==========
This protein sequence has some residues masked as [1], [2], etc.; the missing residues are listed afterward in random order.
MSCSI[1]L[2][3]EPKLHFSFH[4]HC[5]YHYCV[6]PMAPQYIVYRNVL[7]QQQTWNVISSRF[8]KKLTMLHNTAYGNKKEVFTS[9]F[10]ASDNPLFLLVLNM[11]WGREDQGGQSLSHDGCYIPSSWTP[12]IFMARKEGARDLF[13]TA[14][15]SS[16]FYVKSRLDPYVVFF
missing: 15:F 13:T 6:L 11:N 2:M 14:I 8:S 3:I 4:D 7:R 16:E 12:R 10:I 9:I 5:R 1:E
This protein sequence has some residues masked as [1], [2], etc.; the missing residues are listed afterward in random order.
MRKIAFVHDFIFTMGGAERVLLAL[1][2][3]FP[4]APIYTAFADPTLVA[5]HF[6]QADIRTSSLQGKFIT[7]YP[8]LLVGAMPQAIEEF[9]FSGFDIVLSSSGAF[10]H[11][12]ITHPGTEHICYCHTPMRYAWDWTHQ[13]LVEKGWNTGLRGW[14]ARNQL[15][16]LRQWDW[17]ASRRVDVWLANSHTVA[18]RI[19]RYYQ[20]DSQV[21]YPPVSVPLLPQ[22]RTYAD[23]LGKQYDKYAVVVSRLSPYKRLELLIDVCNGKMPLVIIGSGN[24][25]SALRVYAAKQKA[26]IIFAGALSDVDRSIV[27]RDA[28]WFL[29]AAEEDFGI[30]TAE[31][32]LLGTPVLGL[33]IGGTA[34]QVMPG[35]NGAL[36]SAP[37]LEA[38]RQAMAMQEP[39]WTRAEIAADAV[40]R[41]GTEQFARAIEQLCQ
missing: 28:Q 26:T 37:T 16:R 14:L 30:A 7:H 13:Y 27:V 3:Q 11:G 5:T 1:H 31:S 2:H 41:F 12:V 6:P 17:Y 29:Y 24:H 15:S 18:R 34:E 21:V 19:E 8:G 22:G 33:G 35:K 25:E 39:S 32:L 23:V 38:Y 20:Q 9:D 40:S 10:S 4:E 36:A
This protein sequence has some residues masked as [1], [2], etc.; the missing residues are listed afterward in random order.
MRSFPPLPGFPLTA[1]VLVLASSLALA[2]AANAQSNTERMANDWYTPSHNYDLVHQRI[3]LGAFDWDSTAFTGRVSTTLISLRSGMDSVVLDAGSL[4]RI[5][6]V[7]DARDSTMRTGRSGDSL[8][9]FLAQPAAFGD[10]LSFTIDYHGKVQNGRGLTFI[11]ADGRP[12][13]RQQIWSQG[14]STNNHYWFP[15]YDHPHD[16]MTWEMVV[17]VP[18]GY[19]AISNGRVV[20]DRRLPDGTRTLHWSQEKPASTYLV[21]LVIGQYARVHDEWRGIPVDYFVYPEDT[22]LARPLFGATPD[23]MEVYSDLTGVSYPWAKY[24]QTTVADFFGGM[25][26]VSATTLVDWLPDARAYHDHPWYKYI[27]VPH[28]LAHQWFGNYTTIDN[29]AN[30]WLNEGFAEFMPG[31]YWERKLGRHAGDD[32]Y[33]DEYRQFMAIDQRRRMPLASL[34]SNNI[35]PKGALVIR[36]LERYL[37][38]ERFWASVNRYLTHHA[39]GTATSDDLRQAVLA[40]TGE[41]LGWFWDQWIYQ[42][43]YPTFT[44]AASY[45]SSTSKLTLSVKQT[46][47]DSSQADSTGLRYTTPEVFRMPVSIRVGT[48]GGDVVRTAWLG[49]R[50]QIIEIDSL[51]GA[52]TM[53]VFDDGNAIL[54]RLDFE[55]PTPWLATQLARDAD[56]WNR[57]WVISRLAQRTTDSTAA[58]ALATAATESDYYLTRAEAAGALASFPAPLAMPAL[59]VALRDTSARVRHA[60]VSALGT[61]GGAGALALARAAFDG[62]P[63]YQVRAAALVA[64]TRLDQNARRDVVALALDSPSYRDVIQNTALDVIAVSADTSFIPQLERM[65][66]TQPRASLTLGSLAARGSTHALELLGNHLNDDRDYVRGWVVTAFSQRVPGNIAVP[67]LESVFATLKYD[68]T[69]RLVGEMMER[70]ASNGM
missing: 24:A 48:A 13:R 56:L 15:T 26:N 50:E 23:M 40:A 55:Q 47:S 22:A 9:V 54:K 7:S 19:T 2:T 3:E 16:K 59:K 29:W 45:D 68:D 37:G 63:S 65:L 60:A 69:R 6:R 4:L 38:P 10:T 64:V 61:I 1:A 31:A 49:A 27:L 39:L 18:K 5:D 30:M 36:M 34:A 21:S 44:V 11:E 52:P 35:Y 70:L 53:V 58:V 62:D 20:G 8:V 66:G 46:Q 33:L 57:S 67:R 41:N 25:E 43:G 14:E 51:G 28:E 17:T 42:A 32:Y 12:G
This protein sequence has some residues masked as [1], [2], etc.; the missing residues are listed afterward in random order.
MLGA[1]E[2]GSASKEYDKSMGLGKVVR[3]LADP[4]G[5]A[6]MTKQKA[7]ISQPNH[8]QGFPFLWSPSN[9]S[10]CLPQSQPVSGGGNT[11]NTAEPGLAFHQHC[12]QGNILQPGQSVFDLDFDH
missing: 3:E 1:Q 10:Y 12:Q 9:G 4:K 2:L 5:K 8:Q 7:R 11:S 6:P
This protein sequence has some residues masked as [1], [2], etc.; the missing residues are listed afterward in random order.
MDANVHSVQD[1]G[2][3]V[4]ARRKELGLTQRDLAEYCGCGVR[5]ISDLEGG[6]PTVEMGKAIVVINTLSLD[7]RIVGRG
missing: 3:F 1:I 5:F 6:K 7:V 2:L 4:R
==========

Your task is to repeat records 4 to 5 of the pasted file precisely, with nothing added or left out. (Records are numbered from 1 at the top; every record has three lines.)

This protein sequence has some residues masked as [1], [2], etc.; the missing residues are listed afterward in random order.
MLGA[1]E[2]GSASKEYDKSMGLGKVVR[3]LADP[4]G[5]A[6]MTKQKA[7]ISQPNH[8]QGFPFLWSPSN[9]S[10]CLPQSQPVSGGGNT[11]NTAEPGLAFHQHC[12]QGNILQPGQSVFDLDFDH
missing: 3:E 1:Q 10:Y 12:Q 9:G 4:K 2:L 5:K 8:Q 7:R 11:S 6:P
This protein sequence has some residues masked as [1], [2], etc.; the missing residues are listed afterward in random order.
MDANVHSVQD[1]G[2][3]V[4]ARRKELGLTQRDLAEYCGCGVR[5]ISDLEGG[6]PTVEMGKAIVVINTLSLD[7]RIVGRG
missing: 3:F 1:I 5:F 6:K 7:V 2:L 4:R